All of us committed advocates of an independent Scotland encounter on a regular basis the grey dreary ‘ProudScotbut’.
On social media they usually start a conversation, comment or post by telling you they are proud to be Scottish, followed by where in Scotland they were born, to further establish their bona fides,as if they have to (it doesn’t matter to us where you were born) before launching into a series of worn out platitudes explaining exactly how they are actually not very proud to be Scottish after all.
Usually, not always, their position tends to centre around the phrases too wee, too poor, too divisive, two world wars, two broad shoulders and the dreaded two words ‘strength and security.’
Therefore usually the words proud Scot really don’t mean anything at all, and in fact have a habit of inducing the scratching or shaking of one’s head, irritable frustration or even the dry boak in the very many of us who see flags, division, dislike of English people, painted faced Bravehearts, and Frrrreedooom as having absolutely nothing to do with what it is we are all about.
However sometimes, just sometimes, events occur which entirely justify the use of such a phrase.
When Minister for Social Security Jeane Freeman took to her feet in the Holyrood Chamber this week and announced that, under the new citizen centred social security system being developed for Scotland, private contractors who currently carry out assessments of the eligibility of the sick and disabled for benefits, using Lazarus as a benchmark, like Atos, Capita and Maximus, will no longer be welcome or make profits out of the misery of Scots i felt a bursting pride in being Scottish.
Jean Freeman said…
‘One of our fundamental principles is that profit should never be a motive nor play any part in assessing or making decisions on people’s health and eligibility for benefits.
We are building a system based on dignity and respect – this means an assessment process which isn’t demeaning or deliberately difficult.
I am very clear that assessments should not be carried out by the private sector and I want to give people in Scotland this assurance as we take forward our new social security agency.’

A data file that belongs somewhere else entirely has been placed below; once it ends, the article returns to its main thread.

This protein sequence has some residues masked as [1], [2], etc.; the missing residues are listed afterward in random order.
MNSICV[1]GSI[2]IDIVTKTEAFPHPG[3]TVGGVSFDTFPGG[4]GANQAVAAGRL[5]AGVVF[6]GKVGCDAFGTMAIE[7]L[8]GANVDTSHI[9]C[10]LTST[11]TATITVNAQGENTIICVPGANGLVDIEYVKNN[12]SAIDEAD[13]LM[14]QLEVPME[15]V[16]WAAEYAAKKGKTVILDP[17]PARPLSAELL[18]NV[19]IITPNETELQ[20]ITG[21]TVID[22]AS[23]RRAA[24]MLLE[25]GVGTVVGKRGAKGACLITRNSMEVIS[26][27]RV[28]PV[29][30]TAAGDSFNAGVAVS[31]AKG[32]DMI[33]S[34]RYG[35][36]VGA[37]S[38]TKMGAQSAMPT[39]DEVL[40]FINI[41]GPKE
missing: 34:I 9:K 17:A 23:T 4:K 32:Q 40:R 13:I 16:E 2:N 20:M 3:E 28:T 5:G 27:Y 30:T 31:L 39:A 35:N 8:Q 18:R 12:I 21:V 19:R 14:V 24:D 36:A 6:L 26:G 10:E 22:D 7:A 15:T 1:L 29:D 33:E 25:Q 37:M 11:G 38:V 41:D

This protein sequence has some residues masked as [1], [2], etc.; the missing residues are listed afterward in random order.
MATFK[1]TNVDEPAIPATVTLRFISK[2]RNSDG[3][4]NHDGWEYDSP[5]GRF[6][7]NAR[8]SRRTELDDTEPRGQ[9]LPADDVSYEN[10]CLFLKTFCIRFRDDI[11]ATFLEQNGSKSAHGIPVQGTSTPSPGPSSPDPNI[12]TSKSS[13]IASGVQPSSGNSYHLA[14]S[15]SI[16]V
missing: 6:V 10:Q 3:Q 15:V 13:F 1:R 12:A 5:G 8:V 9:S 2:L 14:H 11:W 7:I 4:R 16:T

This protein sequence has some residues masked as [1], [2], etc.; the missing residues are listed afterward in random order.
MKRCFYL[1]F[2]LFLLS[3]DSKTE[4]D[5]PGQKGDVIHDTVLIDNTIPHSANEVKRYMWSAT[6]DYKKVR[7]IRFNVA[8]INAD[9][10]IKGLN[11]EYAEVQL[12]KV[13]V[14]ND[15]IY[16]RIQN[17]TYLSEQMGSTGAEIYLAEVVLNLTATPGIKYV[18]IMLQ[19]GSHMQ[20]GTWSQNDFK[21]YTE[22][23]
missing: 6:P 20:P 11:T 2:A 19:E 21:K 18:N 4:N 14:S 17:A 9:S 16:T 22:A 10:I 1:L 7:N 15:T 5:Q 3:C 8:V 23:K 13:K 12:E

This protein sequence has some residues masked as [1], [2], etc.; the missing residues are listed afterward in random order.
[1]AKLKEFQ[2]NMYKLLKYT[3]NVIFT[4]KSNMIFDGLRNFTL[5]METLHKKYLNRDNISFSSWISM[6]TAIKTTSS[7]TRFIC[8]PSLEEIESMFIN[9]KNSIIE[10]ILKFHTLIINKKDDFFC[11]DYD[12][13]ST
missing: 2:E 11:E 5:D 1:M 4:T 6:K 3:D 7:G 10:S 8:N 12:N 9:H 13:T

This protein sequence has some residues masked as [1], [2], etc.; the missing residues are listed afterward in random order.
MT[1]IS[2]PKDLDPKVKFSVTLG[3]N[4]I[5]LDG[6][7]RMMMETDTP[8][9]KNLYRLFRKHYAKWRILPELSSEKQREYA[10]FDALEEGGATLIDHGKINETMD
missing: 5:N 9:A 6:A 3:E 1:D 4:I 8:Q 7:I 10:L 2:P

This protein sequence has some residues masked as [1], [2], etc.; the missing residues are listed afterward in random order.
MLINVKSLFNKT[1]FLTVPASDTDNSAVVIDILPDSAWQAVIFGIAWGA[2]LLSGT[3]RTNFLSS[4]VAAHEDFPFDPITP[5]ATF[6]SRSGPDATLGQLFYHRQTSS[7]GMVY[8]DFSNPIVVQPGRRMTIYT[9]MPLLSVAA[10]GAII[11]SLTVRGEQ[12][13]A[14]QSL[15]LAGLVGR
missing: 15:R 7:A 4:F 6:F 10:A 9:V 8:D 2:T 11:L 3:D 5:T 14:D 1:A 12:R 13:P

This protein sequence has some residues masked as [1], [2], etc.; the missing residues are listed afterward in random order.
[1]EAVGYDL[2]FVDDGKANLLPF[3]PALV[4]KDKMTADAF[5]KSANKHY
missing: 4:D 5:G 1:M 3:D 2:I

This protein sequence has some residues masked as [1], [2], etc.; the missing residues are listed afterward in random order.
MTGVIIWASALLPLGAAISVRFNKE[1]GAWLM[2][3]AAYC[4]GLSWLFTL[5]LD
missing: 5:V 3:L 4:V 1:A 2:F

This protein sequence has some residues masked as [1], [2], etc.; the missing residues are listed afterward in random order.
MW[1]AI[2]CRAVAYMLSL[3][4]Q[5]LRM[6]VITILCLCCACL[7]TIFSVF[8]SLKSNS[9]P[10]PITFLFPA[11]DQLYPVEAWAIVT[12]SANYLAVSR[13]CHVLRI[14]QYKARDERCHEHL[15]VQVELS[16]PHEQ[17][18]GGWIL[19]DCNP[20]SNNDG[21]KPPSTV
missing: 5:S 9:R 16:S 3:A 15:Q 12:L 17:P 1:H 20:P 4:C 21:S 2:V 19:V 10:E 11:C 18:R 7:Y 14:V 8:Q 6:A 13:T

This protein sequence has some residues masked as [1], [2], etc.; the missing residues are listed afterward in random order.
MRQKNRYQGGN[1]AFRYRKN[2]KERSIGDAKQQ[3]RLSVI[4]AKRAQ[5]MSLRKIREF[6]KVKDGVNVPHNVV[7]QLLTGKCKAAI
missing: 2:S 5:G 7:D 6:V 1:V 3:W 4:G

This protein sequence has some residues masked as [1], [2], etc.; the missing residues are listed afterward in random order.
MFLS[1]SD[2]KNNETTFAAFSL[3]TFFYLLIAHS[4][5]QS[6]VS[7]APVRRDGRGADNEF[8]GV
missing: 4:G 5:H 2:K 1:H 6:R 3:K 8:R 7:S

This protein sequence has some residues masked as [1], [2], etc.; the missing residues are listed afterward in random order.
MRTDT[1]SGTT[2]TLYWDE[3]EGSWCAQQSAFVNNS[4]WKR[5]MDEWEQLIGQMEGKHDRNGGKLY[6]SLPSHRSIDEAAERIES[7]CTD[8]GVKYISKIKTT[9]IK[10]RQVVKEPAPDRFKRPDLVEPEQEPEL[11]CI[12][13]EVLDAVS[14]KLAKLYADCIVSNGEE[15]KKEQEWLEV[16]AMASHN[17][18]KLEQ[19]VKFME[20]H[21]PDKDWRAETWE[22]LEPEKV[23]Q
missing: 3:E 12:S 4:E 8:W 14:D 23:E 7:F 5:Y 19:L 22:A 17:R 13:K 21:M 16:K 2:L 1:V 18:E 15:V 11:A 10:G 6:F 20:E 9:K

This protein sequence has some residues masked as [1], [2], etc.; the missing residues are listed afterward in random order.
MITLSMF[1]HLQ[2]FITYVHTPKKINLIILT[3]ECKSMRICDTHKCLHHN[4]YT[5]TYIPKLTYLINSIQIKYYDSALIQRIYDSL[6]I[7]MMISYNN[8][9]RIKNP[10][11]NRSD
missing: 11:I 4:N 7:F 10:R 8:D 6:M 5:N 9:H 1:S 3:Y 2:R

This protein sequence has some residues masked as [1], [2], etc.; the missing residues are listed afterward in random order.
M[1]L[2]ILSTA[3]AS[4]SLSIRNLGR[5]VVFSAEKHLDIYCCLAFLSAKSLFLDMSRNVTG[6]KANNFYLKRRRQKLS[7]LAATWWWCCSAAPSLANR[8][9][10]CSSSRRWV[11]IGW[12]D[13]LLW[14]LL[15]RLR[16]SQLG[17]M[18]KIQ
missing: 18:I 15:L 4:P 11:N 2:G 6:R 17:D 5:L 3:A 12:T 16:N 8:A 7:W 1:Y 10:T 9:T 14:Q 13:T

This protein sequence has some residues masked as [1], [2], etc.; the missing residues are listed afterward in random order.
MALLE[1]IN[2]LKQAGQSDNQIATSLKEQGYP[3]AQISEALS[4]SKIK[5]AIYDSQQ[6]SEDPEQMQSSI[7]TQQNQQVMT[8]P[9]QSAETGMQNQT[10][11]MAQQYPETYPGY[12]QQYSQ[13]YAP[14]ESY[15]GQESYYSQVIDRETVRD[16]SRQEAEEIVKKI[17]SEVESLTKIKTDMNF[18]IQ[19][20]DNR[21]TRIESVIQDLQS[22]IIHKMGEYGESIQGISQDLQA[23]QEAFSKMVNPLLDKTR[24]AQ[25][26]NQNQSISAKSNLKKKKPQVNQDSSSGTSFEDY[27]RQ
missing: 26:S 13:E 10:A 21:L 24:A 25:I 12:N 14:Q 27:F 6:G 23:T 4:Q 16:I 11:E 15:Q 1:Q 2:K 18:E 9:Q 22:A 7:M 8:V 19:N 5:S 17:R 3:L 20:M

In a time when Scotland is being bombarded in the media with dubious poll after poll (you can manipulate a poll to say anything you want) all booming out the message of an alleged rise in right wing opinions north of Carlisle, ( a deliberate propaganda technique designed to demoralise and inject doubt amongst Scottish voters about the outcome of June’s General Election) the content of Jeane Freeman’s statement is the type of information we need to get out and talk to our fellow Scottish voters about.
We may want to mention during such conversations that during an internal study by the DWP in 2011 it was identified that during an 11 month period, 10,600 people died within or during a six-week period of undergoing an assessment of their eligibility for disability benefits by these private companies, hundreds by suicide. There having been no significant change in the way these assessments are carried out in the six years since then how many other souls have been lost as a result?
Let that sink in. Let that, and the two child ‘rape clause’ sink in. Let the parting of the disabled from any sense of independent living sink in. Let xenophobia and isolationism and self-inflicted economic chaos based on lies about the powers of the European Union, which is Brexit, sink in. Let the real reason why, when it’s the wrong time for a referendum on independence, it is the right time for a sudden snap General Election, covering up the electoral fraud of a number of Tory MPs,sink in.
An increase in Scots voting Tory?
We’ll see, come the 8th June.
A proud Scot.